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Agile Planning: Micro-manage… Yourself!

MicroMIn my last post, I talked about the importance of tracking Remaining Work Hours instead of Completed Hours and some of the reasons why this can work for your team.  Because of the relatively short nature of a Sprint (usually 2-4 weeks), one might think it’s not important to update the Remaining Work hours on their individual tasks, but instead just set the task to ‘in progress’ when work starts on them, and when completed, remove the Remaining Work hours and set to done.  Truth be told, many times this would be just fine.  It might make the Sprint burn down chart a bit more ‘up and down’, but the work would get done just fine.

I strongly encourage teams I work with to update the Remaining Work hours at least once a day on any active tasks.  Some have accused me of attempting to ‘Micro-Manage’ the team by this request.  I simply say to them now: “You can micro-manage yourself if you want, this request is for the benefit of the team, not me.”  By updating the Remaining work hours daily, the whole team has a better picture of how all tasks are progressing, and it allows the team as a whole to quickly identify possible time line issues and adjust to the ebbs and flows of all development work.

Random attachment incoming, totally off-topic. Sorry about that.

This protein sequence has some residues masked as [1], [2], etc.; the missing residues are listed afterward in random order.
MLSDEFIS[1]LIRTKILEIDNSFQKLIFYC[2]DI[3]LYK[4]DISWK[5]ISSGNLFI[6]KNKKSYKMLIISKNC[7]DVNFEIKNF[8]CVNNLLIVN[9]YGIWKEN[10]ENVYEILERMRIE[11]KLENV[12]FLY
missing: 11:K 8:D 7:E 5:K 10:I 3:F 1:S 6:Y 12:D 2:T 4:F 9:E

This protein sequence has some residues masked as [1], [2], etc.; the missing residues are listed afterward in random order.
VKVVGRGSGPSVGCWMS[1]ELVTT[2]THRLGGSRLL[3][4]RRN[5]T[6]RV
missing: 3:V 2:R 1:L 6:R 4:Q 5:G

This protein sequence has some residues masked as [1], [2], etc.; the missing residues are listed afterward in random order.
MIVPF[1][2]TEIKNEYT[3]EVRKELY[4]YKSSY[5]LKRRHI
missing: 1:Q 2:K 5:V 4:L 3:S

The one big caveat that goes with asking the team to update their Remaining work hours daily, is the time entry mechanism has to be simple, fast, and readily available. If it takes more than 30 seconds to update this metric, it simply will not get done consistently.

Though I understand why Remaining work hour entry time (tool wise) can be a barrier to getting it entered, I believe the majority of the time Remaining Work hours don’t get updated daily has to do more with the thinking necessary to attempt to truthfully estimate what is left at the time of updating.  Though that can be challenging, it’s worth the effort to checkpoint yourself each day given the new info (or lack there of) you are exposed to.  Also, doing this checkpoint daily will get quicker and quicker as time goes on given the amount of practice you will get doing it.

Next in this series: Best Sprint start days and how long you should expect (on average) a sprint planning session to take.

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